Father Jason Catania, a Catholic priest in the Personal Ordinariate of the Chair of St. Peter, recalls the journey he and his parish of Mount Calvary in Baltimore traveled from Anglicanism into the Catholic Church.
by PETER JESSERER SMITH 03/17/2016
ROCHESTER, N.Y. — When Father Jason Catania and his then-parish of Mount Calvary in Baltimore left the Episcopal Church to join the Catholic Church’s new Anglican ordinariate, they brought with them the Anglican treasure that planted the desire to join the Catholic faith.
That treasure these Episcopal converts carried with them into the Church is known as Anglo-Catholicism. The journey of Father Catania and the Mount Calvary parish, along with its church property, into the Catholic Church was not only a historic moment for the newly formed Personal Ordinariate of the Chair of St. Peter, but also served as a concrete manifestation of what corporate union with the Chair of St. Peter could look like for Episcopal and Anglican parishes.
As one of the ordinariate’s few celibate priests, who, therefore, can be more quickly assigned to shepherd ordinariate communities where a need arises, Father Catania currently serves the Fellowship of St. Alban in Rochester, N.Y. In this interview with the Register, he explains how he and Mount Calvary, the first parish church to enter the ordinariate after its formation, journeyed into the Catholic Church and how the Church has given the Anglo-Catholic Tradition a new home and permanent mission to proclaim the Gospel through the ages.
Where did your journey to the Catholic Church from the Anglican tradition begin?
I was brought up as a devout Christian — that is not something I ever lost, and I’m thankful for that, due to my stepmother. I was brought up a devout Lutheran and eventually discovered Anglicanism — kind of by accident — when I was in graduate school. I was just looking for a church home at that point, and I had no thoughts of the priesthood. I certainly had Catholic leanings, even then, having been an undergrad at Notre Dame. But I never felt a really strong pull to Catholicism while I was there. This was in the early ’90s.
It was the discovery of Anglicanism that brought out those sort-of-latent Catholic seeds. I very rapidly discovered there was no such thing as one type of Anglicanism. So I rapidly gravitated to Anglo-Catholicism. It wasn’t long after that I discerned a call to the priesthood. But even at the time that I was ordained an Episcopal priest in 2000, I knew on some level that I someday would be a Catholic. I knew that consciously — I just was not ready yet.
How did you discover Anglicanism and the Anglo-Catholic Tradition?
Well, I was in grad school in St. Louis, at Washington University, in a Ph.D. program in musicology. It was the academic study of musicology and music history that led me to an appreciation for the liturgy, and that was and remains an important part of my faith. The reason, perhaps, why I was not inclined to become a Catholic while at Notre Dame was that I saw some of the disconnect between what I was reading about — the history and practice of Catholic liturgical worship — and what happened when I went to Mass [at Notre Dame].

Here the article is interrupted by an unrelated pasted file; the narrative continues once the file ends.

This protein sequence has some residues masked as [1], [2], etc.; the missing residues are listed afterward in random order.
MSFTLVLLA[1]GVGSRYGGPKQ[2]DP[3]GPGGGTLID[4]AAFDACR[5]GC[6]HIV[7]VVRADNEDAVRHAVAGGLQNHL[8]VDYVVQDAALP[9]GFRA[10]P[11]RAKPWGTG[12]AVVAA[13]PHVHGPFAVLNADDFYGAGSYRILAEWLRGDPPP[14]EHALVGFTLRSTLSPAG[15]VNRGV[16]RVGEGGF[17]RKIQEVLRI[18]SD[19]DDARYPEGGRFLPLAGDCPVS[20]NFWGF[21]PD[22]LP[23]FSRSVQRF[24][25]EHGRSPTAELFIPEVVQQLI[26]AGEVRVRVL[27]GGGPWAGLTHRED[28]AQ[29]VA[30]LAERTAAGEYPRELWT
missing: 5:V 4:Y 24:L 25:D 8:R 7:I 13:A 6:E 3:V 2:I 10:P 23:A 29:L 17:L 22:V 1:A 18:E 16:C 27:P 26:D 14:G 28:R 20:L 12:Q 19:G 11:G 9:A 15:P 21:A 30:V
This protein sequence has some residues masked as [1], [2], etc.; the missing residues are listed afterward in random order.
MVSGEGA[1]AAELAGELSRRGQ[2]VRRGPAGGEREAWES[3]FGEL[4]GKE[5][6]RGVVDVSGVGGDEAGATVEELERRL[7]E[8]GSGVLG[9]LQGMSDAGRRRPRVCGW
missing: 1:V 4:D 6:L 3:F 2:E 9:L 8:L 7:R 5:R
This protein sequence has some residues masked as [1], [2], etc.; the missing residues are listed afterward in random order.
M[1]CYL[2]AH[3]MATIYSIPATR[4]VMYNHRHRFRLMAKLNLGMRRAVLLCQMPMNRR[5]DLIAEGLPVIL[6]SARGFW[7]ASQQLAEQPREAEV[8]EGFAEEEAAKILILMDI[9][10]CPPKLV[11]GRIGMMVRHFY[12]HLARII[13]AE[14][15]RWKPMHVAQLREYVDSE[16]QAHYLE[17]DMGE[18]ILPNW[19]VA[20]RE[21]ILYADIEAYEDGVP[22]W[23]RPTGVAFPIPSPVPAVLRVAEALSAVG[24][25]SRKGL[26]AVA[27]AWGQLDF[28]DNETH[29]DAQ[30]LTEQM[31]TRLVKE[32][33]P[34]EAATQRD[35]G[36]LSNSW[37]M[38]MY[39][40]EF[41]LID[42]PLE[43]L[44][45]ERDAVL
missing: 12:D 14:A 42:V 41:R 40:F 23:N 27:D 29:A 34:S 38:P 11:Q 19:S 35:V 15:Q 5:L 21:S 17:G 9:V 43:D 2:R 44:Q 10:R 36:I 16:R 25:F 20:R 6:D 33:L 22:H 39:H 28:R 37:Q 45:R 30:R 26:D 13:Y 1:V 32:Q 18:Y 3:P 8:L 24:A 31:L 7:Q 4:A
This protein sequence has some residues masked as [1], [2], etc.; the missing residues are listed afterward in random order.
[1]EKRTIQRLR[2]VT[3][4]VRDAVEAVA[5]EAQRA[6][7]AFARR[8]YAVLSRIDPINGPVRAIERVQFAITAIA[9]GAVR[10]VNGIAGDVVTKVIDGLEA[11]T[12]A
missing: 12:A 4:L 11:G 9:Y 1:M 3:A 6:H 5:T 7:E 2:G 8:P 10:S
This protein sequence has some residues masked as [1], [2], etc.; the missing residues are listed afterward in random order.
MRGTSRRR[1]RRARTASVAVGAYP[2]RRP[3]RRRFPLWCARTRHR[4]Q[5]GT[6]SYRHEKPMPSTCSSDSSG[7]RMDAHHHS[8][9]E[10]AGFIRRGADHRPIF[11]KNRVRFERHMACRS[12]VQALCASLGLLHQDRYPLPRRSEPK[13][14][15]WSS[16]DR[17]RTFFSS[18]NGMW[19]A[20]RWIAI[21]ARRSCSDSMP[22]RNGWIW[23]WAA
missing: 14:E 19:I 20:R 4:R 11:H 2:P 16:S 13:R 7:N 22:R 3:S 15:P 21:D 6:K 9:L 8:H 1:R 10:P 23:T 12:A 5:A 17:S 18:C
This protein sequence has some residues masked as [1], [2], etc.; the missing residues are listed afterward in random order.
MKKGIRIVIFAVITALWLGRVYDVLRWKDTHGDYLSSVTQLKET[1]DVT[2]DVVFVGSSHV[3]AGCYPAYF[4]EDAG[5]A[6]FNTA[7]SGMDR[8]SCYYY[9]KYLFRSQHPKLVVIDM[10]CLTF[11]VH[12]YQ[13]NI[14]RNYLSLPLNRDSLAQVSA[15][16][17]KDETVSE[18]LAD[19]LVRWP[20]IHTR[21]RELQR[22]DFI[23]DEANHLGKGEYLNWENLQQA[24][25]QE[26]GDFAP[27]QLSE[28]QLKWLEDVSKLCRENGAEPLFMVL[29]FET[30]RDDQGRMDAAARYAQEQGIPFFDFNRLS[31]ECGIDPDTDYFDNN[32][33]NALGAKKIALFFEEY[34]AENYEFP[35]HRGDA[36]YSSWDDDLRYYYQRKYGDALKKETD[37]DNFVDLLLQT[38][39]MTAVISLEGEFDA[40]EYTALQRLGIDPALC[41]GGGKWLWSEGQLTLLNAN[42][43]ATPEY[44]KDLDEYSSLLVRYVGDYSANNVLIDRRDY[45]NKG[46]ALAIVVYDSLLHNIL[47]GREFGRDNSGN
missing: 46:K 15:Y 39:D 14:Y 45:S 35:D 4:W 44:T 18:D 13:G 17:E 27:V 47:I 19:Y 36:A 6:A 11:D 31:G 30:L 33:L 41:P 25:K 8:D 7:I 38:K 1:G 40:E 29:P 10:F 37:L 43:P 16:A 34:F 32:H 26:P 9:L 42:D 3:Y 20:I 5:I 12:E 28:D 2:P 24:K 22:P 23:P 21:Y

So when I discovered Anglicanism, it was purely at random; I was just looking for a church, and I found it in the suburbs of St. Louis.
How did you discern a call to the priesthood?
Growing up as a Lutheran, I sometimes thought about “the ministry,” as it’s called. When I went to college, I really didn’t know what I wanted to do. When I discovered musicology, I was very excited about that, and so my adviser encouraged me to go to a Ph.D. program, and I did. That was a big “aha!” moment because those academic studies really developed my love for the liturgy, and the seeds that had been there growing up started to come to fruition, when I came to understand “the ministry” not simply as the Protestant ministry of preaching, but in the sacramental sense. The more I read and was encouraged by this parish that I was a part of, it all sort of came together with another “aha!” moment.
One night, I remember distinctly in St. Louis — just tossing and turning one night — it just came to me: I didn’t hear God’s voice in a mystical sense, but I had an awareness that this is what I was supposed to do. And I had to do it now, not wait until I finished my Ph.D., which would have taken about seven years. So I switched to a terminal master’s program, and since I was not yet an Episcopalian, where to study was in some ways more flexible. I did not have to go to an Episcopalian seminary. So I ended up providentially going to The Catholic University of America as an Anglican.
It was while I was at CUA that I caught my first serious bout of what Anglicans call “Roman fever.”
It’s the urge to enter the Catholic Church.
I sometimes wonder how things would have turned out if I become Catholic then or if I had as an undergrad. As it turns out, I think God had plans for me. It was divine Providence.
Now you embraced a vocation as a celibate Episcopal priest — is celibacy part of the Anglican patrimony?
It most certainly is. It is not the majority of priests, by any means, but it certainly exists. I mean [Blessed John Henry] Newman himself is a wonderful example. When Newman was at Oxford, the fellows at Oxbridge colleges were still required to be celibate — this is well into the 19th century. So there is that aspect of it, but there was also within Anglo-Catholicism the model of Roman Catholicism, which was adopted in so many ways, including the revival of the religious life and the celibate priesthood. It was more common in England than in the United States, but it very much existed and is very much a part of the mix.
How did the liturgy play a role in your conversion?
I think a big part of my conversion was a sense of connection with the Church throughout the ages in liturgical worship.
The more I learned about the liturgy and its history, the more it connected me with a Church down through the ages. That historical connection was very important to me. It wasn’t just part of something that popped up 50 years ago, or 100 years ago, or 500 years ago, but it was part of a living Tradition going back to Christ and the apostles. The structure and the elements that comprise the liturgy have that historical pedigree.
When did you and your congregation at Mount Calvary in Baltimore finally discern that you had to swim the Tiber?
Well, I had other bouts of “Roman fever” after that first one at CUA, but one practical consideration or another got me off track. Then I was elected rector at Mount Calvary, on the feast of the Immaculate Conception in 2005.